Monday, March 07, 2005

Dark vs. Light

Yesterday's lectionary reading focused on Jesus healing the blind man. At the end of the story, Jesus says," For judgment I came into this world, that those who do not see may see, and those who see may become blind." The healing of the blind man becomes a way for him to speak of sight and blindness in a whole different way. Speaking to those who view themselves as God's elect, Jesus action and statement reinforces a constant theme: "Your hope and your confidence must be in God alone. Election, following Torah, the temple, all your religious observances, all the promises--these are all rooted in God's goodness. So don't misplace your trust." His stories and actions and words continually remind the listener that they must look beyond all these externals to the Father and trust in the Father for their redemption. By failing to do so, they reveal themselves as blind, as cursed by God.

Thus some people are blind and in darkness, whereas others can see and are in the light. There's a contrast apparent all through the gospel, in fact all the Scripture. People in darkness and people in light. In John 3, Jesus calls this judgment, "the light has come into the world, and people loved the darkness rather than the light because their deeds were evil."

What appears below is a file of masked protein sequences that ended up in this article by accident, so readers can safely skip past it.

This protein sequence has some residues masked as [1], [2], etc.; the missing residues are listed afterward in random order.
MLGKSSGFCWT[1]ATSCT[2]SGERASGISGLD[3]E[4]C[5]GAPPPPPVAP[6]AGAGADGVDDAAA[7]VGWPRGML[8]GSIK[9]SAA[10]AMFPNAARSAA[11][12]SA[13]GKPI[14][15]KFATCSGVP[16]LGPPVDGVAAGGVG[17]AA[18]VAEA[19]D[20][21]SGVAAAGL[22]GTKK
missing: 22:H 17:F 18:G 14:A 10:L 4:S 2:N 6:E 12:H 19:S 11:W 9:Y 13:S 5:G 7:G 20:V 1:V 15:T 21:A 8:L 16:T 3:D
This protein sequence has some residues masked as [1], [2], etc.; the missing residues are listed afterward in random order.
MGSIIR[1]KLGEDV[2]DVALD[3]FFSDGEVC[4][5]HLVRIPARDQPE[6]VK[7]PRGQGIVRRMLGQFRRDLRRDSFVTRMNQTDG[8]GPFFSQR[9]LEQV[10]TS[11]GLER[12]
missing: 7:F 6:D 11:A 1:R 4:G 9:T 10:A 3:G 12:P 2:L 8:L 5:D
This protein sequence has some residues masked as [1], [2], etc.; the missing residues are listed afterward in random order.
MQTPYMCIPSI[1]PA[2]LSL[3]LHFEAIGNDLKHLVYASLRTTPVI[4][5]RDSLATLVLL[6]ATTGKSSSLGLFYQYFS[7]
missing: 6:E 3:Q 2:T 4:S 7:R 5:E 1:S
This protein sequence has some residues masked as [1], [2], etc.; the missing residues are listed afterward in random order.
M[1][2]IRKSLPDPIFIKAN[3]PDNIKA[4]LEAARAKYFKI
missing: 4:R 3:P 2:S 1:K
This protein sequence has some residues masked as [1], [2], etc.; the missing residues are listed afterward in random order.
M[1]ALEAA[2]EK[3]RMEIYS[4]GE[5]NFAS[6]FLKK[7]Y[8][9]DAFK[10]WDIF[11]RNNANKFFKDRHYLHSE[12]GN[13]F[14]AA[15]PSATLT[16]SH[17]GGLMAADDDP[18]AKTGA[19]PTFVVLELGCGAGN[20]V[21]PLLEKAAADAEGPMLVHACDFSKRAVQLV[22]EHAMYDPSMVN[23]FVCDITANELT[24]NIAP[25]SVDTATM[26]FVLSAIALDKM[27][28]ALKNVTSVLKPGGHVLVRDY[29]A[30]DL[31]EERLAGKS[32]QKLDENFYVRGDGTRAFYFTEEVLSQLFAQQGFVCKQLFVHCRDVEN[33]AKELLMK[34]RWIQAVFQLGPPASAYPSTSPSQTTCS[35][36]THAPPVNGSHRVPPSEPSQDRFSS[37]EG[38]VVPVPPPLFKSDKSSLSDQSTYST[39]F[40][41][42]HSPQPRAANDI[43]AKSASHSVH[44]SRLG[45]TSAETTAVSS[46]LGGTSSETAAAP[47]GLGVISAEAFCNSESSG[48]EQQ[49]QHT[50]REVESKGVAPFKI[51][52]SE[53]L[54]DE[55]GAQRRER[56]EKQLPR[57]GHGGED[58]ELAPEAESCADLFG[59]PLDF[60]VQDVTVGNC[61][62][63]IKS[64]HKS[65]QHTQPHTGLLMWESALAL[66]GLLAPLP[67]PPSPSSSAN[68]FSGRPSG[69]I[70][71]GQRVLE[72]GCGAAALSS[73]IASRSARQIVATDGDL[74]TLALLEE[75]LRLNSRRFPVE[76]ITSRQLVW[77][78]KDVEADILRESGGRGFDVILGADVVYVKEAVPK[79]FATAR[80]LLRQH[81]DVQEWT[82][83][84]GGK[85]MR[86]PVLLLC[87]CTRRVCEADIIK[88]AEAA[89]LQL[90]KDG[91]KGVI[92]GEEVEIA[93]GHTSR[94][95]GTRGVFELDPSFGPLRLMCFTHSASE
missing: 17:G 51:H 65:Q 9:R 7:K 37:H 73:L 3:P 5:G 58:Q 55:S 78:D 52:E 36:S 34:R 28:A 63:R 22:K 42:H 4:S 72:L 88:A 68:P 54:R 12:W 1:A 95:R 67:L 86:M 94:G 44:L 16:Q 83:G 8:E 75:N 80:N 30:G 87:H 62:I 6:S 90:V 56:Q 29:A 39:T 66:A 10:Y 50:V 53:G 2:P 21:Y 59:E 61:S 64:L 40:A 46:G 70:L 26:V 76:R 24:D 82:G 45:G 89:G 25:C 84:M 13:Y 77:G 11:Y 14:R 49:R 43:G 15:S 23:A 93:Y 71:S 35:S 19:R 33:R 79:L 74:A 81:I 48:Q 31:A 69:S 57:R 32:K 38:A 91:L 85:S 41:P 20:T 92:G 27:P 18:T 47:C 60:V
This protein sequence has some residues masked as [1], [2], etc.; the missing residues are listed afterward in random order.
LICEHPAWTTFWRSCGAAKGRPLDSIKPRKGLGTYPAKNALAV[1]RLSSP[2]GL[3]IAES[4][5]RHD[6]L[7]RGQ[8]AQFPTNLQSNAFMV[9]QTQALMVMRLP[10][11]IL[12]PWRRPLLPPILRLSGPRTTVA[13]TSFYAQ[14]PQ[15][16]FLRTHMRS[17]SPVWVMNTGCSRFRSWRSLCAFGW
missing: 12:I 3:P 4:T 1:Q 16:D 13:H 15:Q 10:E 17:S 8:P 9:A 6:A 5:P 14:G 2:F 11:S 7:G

If you follow this line of thought throughout the bible, you'll find many contrasts between people who are in the darkness and people who are in the light. Just reflecting on the metaphor itself, we see the obvious: people in the darkness cannot see, people in the light can see. As the Proverbs say:
18But the path of the righteous is like the light of dawn,
which shines brighter and brighter until full day.
19The way of the wicked is like deep darkness;
they do not know over what they stumble.

It might be beneficial in our spiritual study, to take time and list out contrasts throughout the text of those in darkness vs. those in light. One stumbles, the other walks along a brighter and bright path. Romans contrasts Adam as the father of those in darkness vs. Jesus as the Father of those in the light. Like the fateful act in the garden, those in the darkness take what is not given; those in the light receive all things as gifts from God. Darkness is characterized by striving; light is resting. Those in the dark look inward for their identity; those in the light look upward for their identity. Paul's discussion of the works of the flesh vs. the fruit of the Spirit might be seen as a continuation of this dark vs. light theme.
19Now the works of the flesh are evident: sexual immorality, impurity, sensuality, 20idolatry, sorcery, enmity, strife, jealousy, fits of anger, rivalries, dissensions, divisions, 21envy,[d] drunkenness, orgies, and things like these. I warn you, as I warned you before, that those who do such things will not inherit the kingdom of God. 22But the fruit of the Spirit is love, joy, peace, patience, kindness, goodness, faithfulness, 23gentleness, self-control; against such things there is no law. (Gal 5:19-23)